Search
  • Nicola

Enforcing a Child Arrangement Order (formerly Child Contact Order)


A #Child Arrangement Order (formerly a #Contact Order) is a court order setting out when a child sees the parent they no longer live with due to their parents separating or divorcing. The terms are often agreed upon in court, but if one party refuses to adhere to their part of the agreement then it can be necessary for the other party to seek an enforcement of the Child Arrangement Order.

While it can be common and understandable for there to be some flexibility around the agreed times, a constant breach of the child arrangement order can be both upsetting and frustrating for the the child concerned or the parent with whom the child does not live.

Such breaches of the child arrangement order can be as simple as never sticking to agreed times to as complex and difficult as deliberately preventing contact from taking place.

What can you do?

The first step must always be to speak to the other parent , no matter how unreasonable they may appear to be. Often a carefully worded letter can help. The courts will expect you to have attempted to resolve the situation yourself and a copy of your letter and any response will be evidence to support your position.

If you have tried to come to an agreement with the other party to no avail, then it can be helpful to have your solicitor send them a letter reminding the other party of the court order and their obligations. If you have chosen not to use a solicitor, an experienced McKenzie Friend with legal expertise (such as Deborah Nelson) can help you draft a letter to the other party.

If, after all reasonable attempts have been made to resolve the situation, then you can consider applying to court to have the child arrangement order enforced.

Enforcing a contact order:

If your child arrangement order has a warning notice attached, you can apply to the court to have the order enforced. If the court is satisfied that the other parent is in breach of the contact order without any reasonable excuse for such a breach, then the court has the power to require them to carry out community service work between 40 and 200 hours, depending on the severity of the breach.

Usually however, the court first approach is often to stress the importance of the order being adhered to, and send the parties away to try again. If that fails, on the second occasion the court may impose a Penal Notice, which states that if the order is not followed, the ‘parent not following the order’ may go to prison.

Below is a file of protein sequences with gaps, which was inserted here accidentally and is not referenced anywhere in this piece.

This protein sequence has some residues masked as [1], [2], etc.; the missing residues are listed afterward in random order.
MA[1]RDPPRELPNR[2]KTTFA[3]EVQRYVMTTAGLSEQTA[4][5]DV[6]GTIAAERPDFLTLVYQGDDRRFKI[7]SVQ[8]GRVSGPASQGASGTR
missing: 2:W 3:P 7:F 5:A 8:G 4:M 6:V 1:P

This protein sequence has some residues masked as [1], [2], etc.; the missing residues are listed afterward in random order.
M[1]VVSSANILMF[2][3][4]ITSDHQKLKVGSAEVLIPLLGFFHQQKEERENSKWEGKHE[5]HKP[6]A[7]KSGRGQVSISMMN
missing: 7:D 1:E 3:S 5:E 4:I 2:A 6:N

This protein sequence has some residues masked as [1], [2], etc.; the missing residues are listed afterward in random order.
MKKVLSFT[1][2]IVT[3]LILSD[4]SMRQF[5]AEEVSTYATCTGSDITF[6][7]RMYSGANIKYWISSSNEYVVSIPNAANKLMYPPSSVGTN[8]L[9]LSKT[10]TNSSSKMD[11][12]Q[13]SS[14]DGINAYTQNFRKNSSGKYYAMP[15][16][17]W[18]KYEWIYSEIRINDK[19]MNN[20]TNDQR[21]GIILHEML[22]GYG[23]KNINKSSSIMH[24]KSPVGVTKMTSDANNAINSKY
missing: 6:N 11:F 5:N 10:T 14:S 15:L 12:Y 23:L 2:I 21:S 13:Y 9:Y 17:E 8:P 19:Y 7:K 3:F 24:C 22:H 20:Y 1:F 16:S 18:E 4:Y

You may also apply to the court for financial compensation if breach of the child contact order has led to any financial losses on your part, for example, if you had booked a holiday and could not take the holiday.

In some cases, the court can find one party in contempt of court for failing to comply with a child contact order. If one party has persistently breached a child contact order, then they may be held in contempt of court and can be sent to prison or fined.

It is important to consider that the courts do not generally like to impose such penalties for fear it will provoke animosity between the child and their parents, or increase the animosity between both parents. The court will base their decisions on whatever they feel is in the child’s best interest, and the courts view is that it is usually in the child’s best interests to see both parents.

If you find yourself in such a situation in which you may need to apply to the court to enforce a child arrangement order, then contact Deborah Nelson or Jo Stead Burgess for friendly, helpful legal support and expertise.

#ChildArrangementOrder #EnforcingaChildArrangementOrder #ChildContactOrder #EnforcingaChildContactOrder

578 views
Disclaimer
 
Family Court Friend is NOT a legal advice service.  It is a support and guidance service.  

 

Although  Deborah Nelson is a qualified Solicitor she does  not hold a practising Certificate to be able to advise you as to the merits of your case.  We are providing a service to you as a McKenzie Friends/Legal Assistants and therefore will not be responsible for any adverse decisions made in your case resulting from documents we have helped you prepare and guidance given to you prior to or during court proceedings.  We will not be responsible for any decisions made by you, the court or the other party's solicitor. or applications, 

 

If you require advice about the merits of your case or application or what to say in your statements you should consult a Practising Solicitor who is regulated by the Solicitor's Regulation Authority or a Direct Access Barrister.  

2015 Deborah Nelson with Wix.com